And from a filed Answer in a lawsuit that a reader sent me, it’s a lesson that one lawyer needs to learn….
[W]e note that the document appears to be in 12 point font, not 13 point font. I’m pretty sure this specific topic was a point of discussion among all counsel prior to filing our respective briefs, and each party appeared to recognize the continuing 13-point font requirement.
Thus, we were surprised to receive the State’s 12-point font brief. The apparent failure to comply with the Court’s order had the effect of substantially increasing the State’s page limitations and, under the circumstances, prejudices the United States.
If you want to send a message that you really don’t care what your document looks like, or that you never really gave it any thought, then this is the font for you. It might mean that you don’t really understand computers very well, and never bothered to learn how to change the default font. It probably also means that you never took a moment to consider the judge (or the client or whoever is reading what you wrote) and how she will have to slog through yet another gray document filled with too-small text that looks like every other one she’s read today.
But mostly it just means that you’re apathetic, and that you don’t consider what you write to be work worthy of craftsmanship.
So what is this font that says so much about you, and what should you use instead?
Ed. note: The Asia Chronicles column is authored by Kinney Recruiting. Kinney has made more placements of U.S. associates, counsels and partners in Asia than any other recruiting firm in each of the past seven years. You can reach them by email: firstname.lastname@example.org.
It’s that time of year again when JDs are starting to apply for 2L summer jobs and 2L summers are deciding which practice area to focus on.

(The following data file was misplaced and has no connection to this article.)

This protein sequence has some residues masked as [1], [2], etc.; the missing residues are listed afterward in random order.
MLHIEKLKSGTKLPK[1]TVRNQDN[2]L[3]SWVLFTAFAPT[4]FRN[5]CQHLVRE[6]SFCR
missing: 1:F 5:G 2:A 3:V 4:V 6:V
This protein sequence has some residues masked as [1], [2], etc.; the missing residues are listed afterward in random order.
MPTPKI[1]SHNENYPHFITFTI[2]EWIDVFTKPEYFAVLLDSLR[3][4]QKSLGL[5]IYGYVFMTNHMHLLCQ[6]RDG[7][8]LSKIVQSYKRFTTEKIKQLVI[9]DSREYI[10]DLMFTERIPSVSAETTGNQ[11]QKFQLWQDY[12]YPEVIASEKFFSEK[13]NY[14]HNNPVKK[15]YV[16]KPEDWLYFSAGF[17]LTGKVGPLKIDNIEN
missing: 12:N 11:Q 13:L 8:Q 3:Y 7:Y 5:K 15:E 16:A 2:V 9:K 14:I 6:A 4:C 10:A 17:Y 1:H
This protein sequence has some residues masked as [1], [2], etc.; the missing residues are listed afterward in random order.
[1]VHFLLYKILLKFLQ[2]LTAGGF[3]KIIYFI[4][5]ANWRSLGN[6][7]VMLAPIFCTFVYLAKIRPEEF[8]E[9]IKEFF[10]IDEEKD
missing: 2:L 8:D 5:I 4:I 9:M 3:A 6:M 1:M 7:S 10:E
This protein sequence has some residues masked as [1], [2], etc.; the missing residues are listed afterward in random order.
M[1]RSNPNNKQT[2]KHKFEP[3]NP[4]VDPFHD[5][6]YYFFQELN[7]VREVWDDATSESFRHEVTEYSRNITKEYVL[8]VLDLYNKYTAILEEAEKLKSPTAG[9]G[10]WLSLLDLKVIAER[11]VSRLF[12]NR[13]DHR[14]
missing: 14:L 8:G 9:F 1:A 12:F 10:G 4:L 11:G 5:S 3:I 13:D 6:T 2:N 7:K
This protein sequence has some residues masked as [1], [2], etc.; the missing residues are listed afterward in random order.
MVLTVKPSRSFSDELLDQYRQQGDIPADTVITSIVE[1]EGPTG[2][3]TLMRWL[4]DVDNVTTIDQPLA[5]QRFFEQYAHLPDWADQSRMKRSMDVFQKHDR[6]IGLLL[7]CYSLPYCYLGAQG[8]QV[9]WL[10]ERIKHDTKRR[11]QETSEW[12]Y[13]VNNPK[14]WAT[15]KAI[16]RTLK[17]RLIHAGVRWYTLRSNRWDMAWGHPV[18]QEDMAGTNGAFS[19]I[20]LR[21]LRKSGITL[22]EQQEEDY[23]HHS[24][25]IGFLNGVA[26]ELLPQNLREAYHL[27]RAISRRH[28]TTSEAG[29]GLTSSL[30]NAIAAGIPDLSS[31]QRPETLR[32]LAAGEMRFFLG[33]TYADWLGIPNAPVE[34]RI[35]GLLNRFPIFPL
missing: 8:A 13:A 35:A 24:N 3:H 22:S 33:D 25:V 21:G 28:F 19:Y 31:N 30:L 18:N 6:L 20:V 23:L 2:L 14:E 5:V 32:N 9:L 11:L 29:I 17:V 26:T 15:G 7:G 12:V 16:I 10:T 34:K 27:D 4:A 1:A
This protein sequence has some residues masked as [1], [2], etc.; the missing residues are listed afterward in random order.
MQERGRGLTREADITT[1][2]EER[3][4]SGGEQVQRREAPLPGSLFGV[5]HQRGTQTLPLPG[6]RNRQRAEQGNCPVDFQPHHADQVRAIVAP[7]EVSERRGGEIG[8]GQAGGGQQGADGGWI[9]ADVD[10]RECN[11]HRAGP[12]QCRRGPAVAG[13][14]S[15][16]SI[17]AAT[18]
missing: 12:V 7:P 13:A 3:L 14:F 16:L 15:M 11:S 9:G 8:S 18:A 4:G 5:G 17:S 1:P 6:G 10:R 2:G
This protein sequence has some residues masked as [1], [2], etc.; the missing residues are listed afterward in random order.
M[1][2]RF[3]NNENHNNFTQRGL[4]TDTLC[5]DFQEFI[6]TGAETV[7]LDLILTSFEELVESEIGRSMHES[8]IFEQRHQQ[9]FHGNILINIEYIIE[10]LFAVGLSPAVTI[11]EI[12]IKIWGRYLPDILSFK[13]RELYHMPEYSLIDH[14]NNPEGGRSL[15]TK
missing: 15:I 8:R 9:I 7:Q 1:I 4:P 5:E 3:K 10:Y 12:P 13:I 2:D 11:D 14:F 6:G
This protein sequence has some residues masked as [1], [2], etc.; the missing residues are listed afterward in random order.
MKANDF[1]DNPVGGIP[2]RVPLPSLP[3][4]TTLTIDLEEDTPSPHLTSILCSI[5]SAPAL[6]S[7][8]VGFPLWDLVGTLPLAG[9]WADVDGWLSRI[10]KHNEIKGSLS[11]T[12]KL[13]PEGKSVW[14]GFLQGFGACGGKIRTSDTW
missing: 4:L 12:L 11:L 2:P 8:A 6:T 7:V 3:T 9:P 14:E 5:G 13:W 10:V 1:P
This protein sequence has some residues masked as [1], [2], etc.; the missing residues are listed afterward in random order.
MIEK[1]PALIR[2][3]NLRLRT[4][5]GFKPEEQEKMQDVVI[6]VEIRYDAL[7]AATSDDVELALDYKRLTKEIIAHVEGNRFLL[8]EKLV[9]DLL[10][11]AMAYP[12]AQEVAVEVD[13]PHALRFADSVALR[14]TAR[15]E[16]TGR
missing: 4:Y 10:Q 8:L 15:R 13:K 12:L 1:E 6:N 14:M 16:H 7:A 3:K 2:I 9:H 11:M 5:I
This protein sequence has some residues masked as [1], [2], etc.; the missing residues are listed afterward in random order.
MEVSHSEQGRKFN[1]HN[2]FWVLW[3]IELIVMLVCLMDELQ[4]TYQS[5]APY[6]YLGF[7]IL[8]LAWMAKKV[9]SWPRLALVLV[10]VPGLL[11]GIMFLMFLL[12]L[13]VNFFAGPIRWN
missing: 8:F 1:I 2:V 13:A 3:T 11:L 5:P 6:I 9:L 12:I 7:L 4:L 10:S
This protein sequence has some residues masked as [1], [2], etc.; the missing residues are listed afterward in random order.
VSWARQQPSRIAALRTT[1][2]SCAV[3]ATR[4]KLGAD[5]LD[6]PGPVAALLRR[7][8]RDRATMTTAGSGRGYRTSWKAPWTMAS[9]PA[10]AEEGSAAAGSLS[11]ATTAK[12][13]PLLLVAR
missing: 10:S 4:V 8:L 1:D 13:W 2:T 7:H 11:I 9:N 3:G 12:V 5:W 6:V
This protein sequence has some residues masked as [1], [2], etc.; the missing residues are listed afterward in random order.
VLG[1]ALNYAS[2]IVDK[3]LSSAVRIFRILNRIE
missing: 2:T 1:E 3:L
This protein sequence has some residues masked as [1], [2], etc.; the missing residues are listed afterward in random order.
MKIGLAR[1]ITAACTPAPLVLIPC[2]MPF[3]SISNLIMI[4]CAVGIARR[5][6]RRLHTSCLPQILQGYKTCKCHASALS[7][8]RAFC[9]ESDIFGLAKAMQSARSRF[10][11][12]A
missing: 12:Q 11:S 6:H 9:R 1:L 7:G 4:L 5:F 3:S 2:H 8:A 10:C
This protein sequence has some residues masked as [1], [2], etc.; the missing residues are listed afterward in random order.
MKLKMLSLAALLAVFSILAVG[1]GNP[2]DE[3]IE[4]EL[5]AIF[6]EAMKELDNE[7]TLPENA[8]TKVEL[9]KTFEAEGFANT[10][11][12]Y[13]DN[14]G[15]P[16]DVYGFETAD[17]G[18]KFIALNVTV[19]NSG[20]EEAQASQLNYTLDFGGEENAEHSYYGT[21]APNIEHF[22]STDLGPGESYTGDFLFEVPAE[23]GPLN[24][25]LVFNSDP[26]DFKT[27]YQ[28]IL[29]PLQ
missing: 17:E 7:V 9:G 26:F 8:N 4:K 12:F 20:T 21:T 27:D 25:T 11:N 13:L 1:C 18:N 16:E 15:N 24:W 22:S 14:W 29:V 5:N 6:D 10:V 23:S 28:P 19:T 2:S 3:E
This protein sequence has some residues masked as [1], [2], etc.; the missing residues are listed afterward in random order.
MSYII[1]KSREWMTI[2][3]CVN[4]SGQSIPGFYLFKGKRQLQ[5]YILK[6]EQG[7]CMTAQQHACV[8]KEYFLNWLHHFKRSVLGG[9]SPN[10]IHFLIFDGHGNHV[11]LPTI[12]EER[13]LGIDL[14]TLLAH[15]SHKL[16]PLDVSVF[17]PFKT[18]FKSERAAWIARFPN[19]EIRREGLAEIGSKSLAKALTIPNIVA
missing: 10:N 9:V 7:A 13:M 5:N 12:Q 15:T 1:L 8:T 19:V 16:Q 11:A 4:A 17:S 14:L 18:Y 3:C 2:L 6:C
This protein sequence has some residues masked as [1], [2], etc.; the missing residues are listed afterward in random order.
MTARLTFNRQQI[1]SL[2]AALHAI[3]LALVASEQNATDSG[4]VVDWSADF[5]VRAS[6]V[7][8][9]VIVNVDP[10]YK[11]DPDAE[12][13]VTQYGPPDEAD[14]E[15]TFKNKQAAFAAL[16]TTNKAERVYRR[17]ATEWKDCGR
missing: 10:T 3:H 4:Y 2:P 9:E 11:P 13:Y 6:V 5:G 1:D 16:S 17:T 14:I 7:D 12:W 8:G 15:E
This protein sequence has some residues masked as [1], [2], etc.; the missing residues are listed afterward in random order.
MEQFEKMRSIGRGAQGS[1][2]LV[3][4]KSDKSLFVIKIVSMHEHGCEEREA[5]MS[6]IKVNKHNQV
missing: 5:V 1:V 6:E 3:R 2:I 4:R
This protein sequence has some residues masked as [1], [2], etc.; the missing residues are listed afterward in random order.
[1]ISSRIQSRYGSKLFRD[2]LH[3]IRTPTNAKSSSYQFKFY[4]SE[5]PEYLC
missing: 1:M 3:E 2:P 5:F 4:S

For those JDs with an interest in potentially lateraling to or transferring to Asia in the future, please feel free to reach out to Kinney for advice on firm choices, interviewing and practice choices, relating to future marketability in Asia, or for a general discussion on your particular Asia markets of interest. This is of course a free of cost service for those who some years in the future may be our future industry contacts or perhaps even clients.
For some years now Kinney’s Asia head, Evan Jowers, has been formally advising Harvard Law students with such questions, as the Asia expert in Harvard Law’s “Ask The Experts Market Program” each summer and fall, with podcasts and scheduled phone calls. This has been an enjoyable and productive experience for all involved.
Whether you’re fresh off the bar exam or hitting your stride after hanging a shingle a few years ago, one thing’s for certain: independent attorneys who start a solo or small-law practice live with a certain amount of stress.
Non-attorneys would think the stress comes from preparing for a big trial, deposing a hostile witness, or crafting the perfect contract for a picky client.